Do you play any cellphone or Facebook games regularly? Gods no. Mobile games are an absolutely miserable experience. I can’t even begin to tell you how many of them just outright crash on me. Don’t even get me started on the marketing strategy of, “The game is free, but the resources you need to play it cost real money.”

What was your favorite game to play as a child? It can be any type of game, such as red rover, marbles, tag, or whatever. There were actually no children in my neighborhood growing up, so I spent a lot of time playing pretend. I made up countless games, all my favorite for a solitary hour—or day.

What kind of impact do you think MMOs are having on society? Would you change anything? Leisurely pursuits are, at their core, mediums with which those playing communicate. As such, their interactions, both with the medium and each other, lead to a gradually-building, engrossing level of social interaction. They build proxy societies with their own language, rules, and social regulations. If MMOs are accomplishing anything, it’s their capacity for being an amazing sociology case study. I recommend your readers explore non-RPG, non-FPS MMOs such as Second Life or Worlds for an idea of just how interesting things can get.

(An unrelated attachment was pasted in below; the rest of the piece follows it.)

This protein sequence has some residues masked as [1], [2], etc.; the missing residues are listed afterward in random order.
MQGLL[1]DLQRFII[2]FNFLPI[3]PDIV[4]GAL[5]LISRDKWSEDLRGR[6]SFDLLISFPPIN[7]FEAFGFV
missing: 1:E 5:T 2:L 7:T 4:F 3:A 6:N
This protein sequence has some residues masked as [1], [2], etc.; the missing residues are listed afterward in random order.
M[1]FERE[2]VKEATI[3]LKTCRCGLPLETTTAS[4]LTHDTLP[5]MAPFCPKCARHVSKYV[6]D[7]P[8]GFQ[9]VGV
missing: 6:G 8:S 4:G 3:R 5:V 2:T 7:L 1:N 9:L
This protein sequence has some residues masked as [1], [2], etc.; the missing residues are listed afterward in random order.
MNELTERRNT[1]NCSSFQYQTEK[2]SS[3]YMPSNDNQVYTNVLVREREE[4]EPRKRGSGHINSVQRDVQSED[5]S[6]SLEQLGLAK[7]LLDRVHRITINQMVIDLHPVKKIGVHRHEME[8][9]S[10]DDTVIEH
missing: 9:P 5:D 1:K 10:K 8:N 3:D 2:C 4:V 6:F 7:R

Do you believe there is a correlation between violence in videogames and violence in society? Violence is a part of the human condition, akin to sexism and others. Violence in our mediums is a direct result of violence in the species as well. Several studies have been done in the wake of Columbine and other school shootings, attempting to link enacting upon violence with violent media. Many of those studies are also contradictory, though they lean toward violent media not having a cathartic effect, and instead enraging consumers. But where things become murky is what titles make us violent—one study noted that those who play Mortal Kombat were less likely to immediately commit a violent act afterward than those who play Tetris.

Yes, there’s a link. But there’re also several factors—usually unaccounted for in longitudinal studies—that comes into play with that link.

Can you rank what you would consider the top five games you have ever played?

  1. Magic: The Gathering
  2. Amnesia
  3. Silent Hill 3
  4. Silent Hill 2
  5. Battle Toads